Finally, engage the best expertise that you can to support you on your offsite manufacturing journey, to avoid making the same mistakes as those that have gone before you. Cogent has been advising the offsite manufacturing sector for over a decade and most of our team have worked around the world in offsite manufacturing for over 25-years – this pool of expertise should not be underestimated.
Q: There have been many new entrants to the offsite market since 2015-16 and they are now rubbing shoulders with some familiar names and legacy firms – what can they learn from each other in a small but competitive market?
DR: Knowledge sharing and collaboration is key to the future success of the offsite sector. The real competitor is ‘traditional’ construction not necessarily the next manufacturer down the road. The offsite sector has low double-digit market share of the total construction pot, so we have a long way to go before we need offsite manufacturers to directly compete with each other. Yes, there will be tenders and frameworks to compete for, but many in the offsite sector realise that to collectively create a game-changing environment for the industry to prosper, then collaboration is key. The offsite technology trade associations have a significant role to play in facilitating this, and many of the new entrants in to the offsite manufacturing sector need to be nurtured so as not to unintentionally damage the industry with product or system failures, poor quality systems etc. The key is to get the Associations to set the entry level high and to help bring new entrants (and some old laggards) up to the minimum acceptable level of operational and quality standards.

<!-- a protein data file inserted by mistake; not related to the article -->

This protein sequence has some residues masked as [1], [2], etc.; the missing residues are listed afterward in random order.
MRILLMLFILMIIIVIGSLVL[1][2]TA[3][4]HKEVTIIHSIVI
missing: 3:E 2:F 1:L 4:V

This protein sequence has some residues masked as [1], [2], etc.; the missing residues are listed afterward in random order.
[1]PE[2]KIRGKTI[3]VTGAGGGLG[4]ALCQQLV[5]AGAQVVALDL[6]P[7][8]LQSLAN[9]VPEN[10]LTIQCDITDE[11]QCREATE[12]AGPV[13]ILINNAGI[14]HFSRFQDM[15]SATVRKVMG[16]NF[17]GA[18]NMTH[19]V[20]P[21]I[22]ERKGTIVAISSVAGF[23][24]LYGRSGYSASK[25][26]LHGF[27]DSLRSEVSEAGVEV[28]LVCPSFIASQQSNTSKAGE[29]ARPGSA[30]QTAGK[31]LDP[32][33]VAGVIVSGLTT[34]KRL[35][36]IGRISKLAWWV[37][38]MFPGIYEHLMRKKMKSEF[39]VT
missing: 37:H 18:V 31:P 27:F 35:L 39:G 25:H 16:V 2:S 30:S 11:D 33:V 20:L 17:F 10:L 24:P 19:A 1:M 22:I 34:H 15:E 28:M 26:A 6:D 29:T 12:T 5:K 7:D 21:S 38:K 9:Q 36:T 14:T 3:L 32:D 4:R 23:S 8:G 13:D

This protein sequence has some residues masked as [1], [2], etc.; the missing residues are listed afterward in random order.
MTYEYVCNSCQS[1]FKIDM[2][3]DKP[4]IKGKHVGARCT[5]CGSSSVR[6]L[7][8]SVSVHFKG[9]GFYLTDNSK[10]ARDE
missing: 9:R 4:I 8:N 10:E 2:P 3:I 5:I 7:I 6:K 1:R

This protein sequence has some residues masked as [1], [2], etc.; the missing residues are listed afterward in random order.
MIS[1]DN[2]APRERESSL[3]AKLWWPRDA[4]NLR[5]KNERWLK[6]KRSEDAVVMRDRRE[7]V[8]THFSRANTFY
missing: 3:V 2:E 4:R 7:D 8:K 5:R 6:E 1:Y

Q: Albeit stymied recently by everything surrounding the Coronavirus pandemic – what can we expect to see in the next 4-5 years in the offsite arena? The integration of digital tools seems an obvious growth area.